If Castalia House has only managed to whet your appetite for commentary on old style science fiction and fantasy, then this is your lucky week. Not just one, but two new “Appendix N” series are underway!
I will wind up reading and talking about all sorts of books, but I expect to focus in a few ways. I’m more interested in the stuff written by Edgar Rice Burroughs or from roughly 1930-1970 than the really old stuff or the newer stuff. I’m more interested in adventure fiction, planetary romance, and sword & sorcery than Lovecraftian horror or space opera. I want to highlight the great female pulp writers like C.L. Moore, Andre Norton, and Leigh Brackett whose contributions are too often erased because they don’t fit a narrative. I will be approaching the stories as a reader, and as a new reader coming from a later literary tradition. Rather than tackle works in any sort of systematic way, I’m probably going to continue to rely more on browsing the shelves of used bookstores.
Now, when I did my survey of classic sff, I read very nearly every blog post and book review on the internet in order to compare my discoveries to what had already been said about the books I was reading. Based on that I can tell you H. P.’s first installment tackling an Appendix N book is not only really good, it easily stands among the best of the best blog posts that have touched on this topic. Don’t miss this series!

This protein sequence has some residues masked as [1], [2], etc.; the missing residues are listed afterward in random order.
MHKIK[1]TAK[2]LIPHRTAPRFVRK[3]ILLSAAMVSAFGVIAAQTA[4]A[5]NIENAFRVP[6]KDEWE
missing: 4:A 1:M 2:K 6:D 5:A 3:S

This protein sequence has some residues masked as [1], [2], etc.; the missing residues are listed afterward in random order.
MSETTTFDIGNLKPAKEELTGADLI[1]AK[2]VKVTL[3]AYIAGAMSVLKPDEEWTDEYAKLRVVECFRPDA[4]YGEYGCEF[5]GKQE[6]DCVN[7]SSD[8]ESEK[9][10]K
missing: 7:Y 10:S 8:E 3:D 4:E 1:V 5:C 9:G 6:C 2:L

Meanwhile, Rawle Nyanzi will be doing something a little more systematic— and like me, he will also be coming at the material more or less as a blank slate:
I will come at it from the perspective of a Millennial who experienced fantasy storytelling mostly through television and video games (though I did read some Redwall novels as a kid. I loved them.) Since I have never been part of the older fandom and did not grow up in the 1960s and 1970s, I have next to no familiarity with the era’s common tropes. I may not praise every work on the list, but I will treat each work with respect, not virtue-signal about current political debates. All reviews will be short and spoiler-free like my other book reviews.
I have to say, I really look forward to seeing what surprises him, what confounds him, what irritates him, and what blows his mind– especially if it’s different from my personal reactions.
A lot of people have told me that they would have liked my posts more if I didn’t digress into the finer points of vintage tabletop games at every opportunity. If that was you, you now have two alternatives. So go follow them on Twitter and subscribe to their feeds. This is going to be good!